We hoarded ourselves like oxen toward the gymnasium where our luggages were inspected. The meticulous inspection of our gadgets intensified the tensions that our weary mind and body was already subjected to. Yells from all angles of the celestial sphere could be heard from the orientation staff. Our ego was indeed deflated.

After the inspection, we headed to our designated barracks. Then and there we realized that our second home was not a home of privacy, not a home of comfort and worldly luxurious . It was surreal. Silence filled the alleways, the overheads and the bulkheads which were already empty, the dominant colors were gray and white. Truly, it is the place were boys are re molded into men, officers are curved, and characters tested and strengthened.

By noon, we found ourselves inside the mess hall to have our first meal inside the Academy. We were first allowed to do the usual way of eating we were accustomed to; but later, the art of square meal was injected in our dinning etiquette inside the mess hall. The meal routine was very uncomfortable, complementing the fact that chow time was indeed a big deal in PMMA. The once glazed upon MESS HALL became MESS HELL.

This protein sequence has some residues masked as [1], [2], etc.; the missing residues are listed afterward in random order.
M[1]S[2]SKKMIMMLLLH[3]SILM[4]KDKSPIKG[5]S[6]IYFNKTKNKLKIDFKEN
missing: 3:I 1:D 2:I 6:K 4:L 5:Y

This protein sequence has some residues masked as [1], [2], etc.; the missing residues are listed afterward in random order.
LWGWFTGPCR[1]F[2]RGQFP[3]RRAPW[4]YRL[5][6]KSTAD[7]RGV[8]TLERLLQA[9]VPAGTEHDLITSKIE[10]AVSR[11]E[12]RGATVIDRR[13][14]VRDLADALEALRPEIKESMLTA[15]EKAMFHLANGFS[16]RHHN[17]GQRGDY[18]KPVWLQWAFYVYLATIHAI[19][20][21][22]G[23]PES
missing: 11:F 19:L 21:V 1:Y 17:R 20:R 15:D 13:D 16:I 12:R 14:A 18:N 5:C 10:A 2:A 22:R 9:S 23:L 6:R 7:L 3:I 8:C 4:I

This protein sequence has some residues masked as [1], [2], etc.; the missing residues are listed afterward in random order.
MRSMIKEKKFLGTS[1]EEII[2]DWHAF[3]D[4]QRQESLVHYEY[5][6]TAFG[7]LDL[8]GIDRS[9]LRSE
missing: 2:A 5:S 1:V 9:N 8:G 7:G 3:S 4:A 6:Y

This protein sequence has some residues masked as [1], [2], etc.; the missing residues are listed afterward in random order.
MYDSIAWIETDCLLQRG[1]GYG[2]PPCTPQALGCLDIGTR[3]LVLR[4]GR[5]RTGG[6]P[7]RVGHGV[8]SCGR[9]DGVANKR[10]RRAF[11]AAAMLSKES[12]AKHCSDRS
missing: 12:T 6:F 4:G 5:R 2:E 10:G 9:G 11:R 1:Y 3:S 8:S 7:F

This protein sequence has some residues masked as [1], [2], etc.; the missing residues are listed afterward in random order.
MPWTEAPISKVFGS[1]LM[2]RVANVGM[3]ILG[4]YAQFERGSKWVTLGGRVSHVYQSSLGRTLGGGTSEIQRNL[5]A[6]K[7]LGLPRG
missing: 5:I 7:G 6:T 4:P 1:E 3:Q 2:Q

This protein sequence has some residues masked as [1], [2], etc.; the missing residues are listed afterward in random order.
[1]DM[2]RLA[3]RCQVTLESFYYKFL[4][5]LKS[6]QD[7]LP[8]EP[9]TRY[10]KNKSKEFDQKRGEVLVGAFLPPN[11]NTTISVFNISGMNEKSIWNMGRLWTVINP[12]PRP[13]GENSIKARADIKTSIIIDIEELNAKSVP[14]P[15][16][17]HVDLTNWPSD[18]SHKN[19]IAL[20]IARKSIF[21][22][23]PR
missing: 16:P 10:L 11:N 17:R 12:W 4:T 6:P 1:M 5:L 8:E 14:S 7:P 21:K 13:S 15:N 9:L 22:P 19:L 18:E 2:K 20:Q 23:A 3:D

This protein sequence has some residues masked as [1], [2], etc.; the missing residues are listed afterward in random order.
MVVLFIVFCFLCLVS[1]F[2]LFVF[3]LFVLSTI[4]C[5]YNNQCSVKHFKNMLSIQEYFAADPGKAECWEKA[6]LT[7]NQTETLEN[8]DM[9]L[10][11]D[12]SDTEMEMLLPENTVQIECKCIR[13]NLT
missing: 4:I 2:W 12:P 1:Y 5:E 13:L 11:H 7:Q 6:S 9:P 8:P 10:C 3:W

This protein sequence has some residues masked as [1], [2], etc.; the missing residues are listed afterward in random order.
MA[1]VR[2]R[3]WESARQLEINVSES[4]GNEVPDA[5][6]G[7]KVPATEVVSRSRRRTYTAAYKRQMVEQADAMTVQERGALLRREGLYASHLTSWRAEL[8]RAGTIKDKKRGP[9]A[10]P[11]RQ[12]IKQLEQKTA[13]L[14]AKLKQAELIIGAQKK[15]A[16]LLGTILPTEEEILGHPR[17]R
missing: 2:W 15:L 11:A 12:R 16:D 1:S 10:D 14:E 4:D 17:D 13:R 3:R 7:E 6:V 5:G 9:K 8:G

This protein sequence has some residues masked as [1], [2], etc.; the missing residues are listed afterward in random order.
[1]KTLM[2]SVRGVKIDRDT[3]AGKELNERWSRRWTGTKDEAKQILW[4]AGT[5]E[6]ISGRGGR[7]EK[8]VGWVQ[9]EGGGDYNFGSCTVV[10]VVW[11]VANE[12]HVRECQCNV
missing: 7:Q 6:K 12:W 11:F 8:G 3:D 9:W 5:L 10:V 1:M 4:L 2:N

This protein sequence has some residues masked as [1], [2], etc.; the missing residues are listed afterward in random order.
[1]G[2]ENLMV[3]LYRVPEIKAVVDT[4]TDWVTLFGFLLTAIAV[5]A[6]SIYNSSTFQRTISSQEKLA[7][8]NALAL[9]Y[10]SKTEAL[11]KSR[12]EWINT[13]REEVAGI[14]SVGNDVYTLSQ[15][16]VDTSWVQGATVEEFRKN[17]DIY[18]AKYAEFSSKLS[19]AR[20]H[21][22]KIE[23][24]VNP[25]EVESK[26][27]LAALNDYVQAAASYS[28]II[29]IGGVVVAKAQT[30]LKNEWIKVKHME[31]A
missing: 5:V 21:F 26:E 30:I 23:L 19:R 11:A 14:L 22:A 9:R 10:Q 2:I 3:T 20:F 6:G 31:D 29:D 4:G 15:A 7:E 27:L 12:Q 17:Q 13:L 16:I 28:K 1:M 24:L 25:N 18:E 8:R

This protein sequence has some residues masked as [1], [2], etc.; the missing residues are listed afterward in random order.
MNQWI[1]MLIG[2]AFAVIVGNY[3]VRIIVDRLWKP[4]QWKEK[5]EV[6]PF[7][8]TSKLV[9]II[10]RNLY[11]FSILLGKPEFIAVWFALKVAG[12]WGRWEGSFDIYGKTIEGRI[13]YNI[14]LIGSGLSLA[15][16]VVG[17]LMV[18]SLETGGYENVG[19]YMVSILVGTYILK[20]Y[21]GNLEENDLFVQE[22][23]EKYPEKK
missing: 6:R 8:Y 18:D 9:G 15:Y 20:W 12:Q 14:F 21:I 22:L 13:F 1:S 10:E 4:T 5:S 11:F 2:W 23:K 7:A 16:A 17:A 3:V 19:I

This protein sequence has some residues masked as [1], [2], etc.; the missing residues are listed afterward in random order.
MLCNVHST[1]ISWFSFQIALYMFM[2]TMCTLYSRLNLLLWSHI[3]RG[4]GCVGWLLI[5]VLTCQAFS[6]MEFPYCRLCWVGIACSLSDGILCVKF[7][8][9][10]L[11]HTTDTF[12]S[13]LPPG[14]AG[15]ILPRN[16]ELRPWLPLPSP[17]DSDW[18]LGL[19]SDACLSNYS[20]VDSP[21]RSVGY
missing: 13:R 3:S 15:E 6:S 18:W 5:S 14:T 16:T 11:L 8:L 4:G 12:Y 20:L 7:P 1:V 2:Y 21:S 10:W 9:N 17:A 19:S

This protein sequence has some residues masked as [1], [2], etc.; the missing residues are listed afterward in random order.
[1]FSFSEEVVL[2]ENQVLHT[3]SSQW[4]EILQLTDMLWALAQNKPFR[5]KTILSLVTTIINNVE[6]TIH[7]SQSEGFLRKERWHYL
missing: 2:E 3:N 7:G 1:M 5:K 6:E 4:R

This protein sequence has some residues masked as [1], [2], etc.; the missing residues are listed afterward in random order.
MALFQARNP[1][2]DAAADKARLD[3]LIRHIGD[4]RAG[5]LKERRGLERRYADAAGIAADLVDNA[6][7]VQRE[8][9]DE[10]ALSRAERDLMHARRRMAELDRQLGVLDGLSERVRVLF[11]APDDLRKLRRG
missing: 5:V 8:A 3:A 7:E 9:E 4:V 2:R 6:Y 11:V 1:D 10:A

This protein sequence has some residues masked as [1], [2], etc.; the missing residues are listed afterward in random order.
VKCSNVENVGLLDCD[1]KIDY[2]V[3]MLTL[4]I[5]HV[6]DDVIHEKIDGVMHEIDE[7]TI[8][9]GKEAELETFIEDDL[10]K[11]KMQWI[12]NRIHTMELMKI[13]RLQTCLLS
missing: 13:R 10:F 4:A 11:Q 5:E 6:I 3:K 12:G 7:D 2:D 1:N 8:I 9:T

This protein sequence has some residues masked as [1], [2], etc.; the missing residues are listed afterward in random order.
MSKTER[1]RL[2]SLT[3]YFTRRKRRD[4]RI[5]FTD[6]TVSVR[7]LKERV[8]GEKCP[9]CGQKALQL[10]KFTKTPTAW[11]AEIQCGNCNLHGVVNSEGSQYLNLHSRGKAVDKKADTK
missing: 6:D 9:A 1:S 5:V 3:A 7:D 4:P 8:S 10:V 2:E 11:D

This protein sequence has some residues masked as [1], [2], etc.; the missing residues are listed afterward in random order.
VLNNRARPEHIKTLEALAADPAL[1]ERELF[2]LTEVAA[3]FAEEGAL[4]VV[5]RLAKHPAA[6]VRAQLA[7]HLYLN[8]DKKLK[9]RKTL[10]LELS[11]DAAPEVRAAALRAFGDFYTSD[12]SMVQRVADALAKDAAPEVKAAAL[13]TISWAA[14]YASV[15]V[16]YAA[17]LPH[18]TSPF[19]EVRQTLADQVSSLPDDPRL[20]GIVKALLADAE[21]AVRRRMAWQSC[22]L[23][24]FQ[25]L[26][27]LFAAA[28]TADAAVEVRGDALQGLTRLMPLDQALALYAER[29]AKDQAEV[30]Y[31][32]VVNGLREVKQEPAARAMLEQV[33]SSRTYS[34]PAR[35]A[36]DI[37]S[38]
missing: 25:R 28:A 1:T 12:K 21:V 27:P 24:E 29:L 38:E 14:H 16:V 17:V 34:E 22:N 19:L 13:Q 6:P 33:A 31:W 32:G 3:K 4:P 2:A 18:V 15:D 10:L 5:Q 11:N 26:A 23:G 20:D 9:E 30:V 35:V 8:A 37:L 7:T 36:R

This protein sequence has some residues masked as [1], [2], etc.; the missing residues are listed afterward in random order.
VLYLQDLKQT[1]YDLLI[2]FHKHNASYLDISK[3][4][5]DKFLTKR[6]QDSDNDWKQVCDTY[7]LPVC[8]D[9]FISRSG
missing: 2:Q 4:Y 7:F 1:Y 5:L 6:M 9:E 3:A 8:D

to be continue...

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Congrats bunkmate...


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Nearmiss Situation at Hamburg

We experienced some "unsafe situation" during our berthing at Hamburg, CTA terminal.The Hamburg Pilots handled the vessel very competently, for which we are thankful. Yet, we feel that we must try sincerely to prevent these "possible, but not SAFE" maneuvers. We had good weather conditions, no doubt, but there was very little margin for error, whether "Human", or Mechanical".